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How to sell a condo unit in a soft market

by Neil Sharma on 29 Dec 2020

Condo sellers in cities like Toronto and Vancouver benefited from supply scarcity for years, but the coronavirus crisis effectively has turned the tables on them. While more challenging, there are still ways to sell these units and maximize sale prices.

“I put 200% effort in and make sure all the problems in the unit are fixed, like that little hole in the wall or faulty tap faucet, and I make no mistakes in staging the unit,” said the head of the Norman Xu Team at Royal LePage Signature Realty. “I follow up with every visitor, whether my own clients or another buyer’s agent, about how they felt about the unit, its price—everything.”

The condo segment of Canada’s largest real estate market has become languid—a consequence of the deluge of short-term rental units that entered the long-term rental pool following a municipal regulatory regime, and because people fled Toronto’s downtown core when the pandemic began for reasons ranging from job loss and fear of contagion to international students no longer having reason to stay. In a market with so much competition and so few renters, Xu says paid advertising guarantees much needed extra exposure.

“I spend a good amount of money on paid ads, including on YouTube and Facebook,” he said. “I sold a $1.5 million penthouse unit overlooking Lake Ontario that way, and there were no comparables in that building. Paid ads attract more traffic from not only local people, but investors from outside of the country, and I also promote the listings to the realtor community. Realtors know the market and have better expectations.”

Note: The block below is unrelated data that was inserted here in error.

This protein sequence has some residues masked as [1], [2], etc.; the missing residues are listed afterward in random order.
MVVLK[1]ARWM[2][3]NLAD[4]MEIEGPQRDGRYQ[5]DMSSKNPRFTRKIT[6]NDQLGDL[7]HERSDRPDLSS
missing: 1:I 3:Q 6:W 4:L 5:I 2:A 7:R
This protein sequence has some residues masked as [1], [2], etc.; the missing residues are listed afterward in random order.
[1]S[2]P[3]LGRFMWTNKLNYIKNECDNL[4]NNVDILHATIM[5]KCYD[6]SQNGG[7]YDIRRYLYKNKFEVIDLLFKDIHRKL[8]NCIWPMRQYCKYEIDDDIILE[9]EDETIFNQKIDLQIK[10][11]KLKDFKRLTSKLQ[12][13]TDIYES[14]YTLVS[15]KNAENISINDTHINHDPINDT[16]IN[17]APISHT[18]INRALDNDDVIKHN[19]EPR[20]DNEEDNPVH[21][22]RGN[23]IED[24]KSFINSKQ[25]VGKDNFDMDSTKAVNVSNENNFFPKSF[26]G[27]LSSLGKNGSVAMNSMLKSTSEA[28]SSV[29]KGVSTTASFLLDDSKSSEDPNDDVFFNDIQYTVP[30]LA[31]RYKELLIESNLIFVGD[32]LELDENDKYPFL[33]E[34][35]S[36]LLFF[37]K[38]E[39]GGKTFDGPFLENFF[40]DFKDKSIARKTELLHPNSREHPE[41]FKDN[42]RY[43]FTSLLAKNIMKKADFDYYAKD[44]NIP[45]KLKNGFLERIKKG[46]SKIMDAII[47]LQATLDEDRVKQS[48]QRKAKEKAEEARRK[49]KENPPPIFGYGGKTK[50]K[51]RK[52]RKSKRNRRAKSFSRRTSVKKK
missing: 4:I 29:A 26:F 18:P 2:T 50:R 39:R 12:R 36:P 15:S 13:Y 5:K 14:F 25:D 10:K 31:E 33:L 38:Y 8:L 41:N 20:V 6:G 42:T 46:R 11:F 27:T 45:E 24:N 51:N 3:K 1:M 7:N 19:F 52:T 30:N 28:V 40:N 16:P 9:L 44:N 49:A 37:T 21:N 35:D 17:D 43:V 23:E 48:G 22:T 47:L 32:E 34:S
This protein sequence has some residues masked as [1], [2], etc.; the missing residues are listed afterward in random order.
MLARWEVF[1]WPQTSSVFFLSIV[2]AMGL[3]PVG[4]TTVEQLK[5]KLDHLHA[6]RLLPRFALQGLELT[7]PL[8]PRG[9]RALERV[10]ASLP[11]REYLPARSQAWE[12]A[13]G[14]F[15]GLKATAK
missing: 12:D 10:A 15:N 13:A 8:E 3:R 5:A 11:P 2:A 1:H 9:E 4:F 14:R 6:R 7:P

Units that are difficult to sell, and that could even be priced below the average benchmark price for good reason, shouldn’t be neglected. If anything, says Xu, they might require extra attention, and although client expectations must be managed at the outset, where there’s a will there’s a way.

“We cannot give up, and we should not give up. I have a team member there to help with each showing of the unit, and it’s very time and energy consuming, but I always send my own people there to make sure everything works smoothly.”

Social media is another tool to be harnessed. According to Cecilia Dapice, a sales agent with Connect.ca Realty, listing a unit on the MLS, especially in a soft market, doesn’t much optimize its sale potential when other platforms with broader audiences exist.

“Have your unit all over the internet, like on social media apps and create websites and landing pages for specific listings,” she said. “People always want to look at beautiful homes on social media, so the more views you get, the more interest you get. You get maximum exposure online.”

YouTube, in particular, can be used to generate interest by posting walking tours of the home and then listing every salient detail from upgrades and features to nearby amenities—including transit and grocery stores—and the price point.

“TikTok is a huge platform where people advertise themselves and their properties,” said Dapice. “It’s the new Instagram—you post short video clips of people walking through homes—and that platform is taking off for realtors because everyone likes looking at beautiful homes, so you can add TikTok reels to Instagram and that way you can get views from both platforms.”



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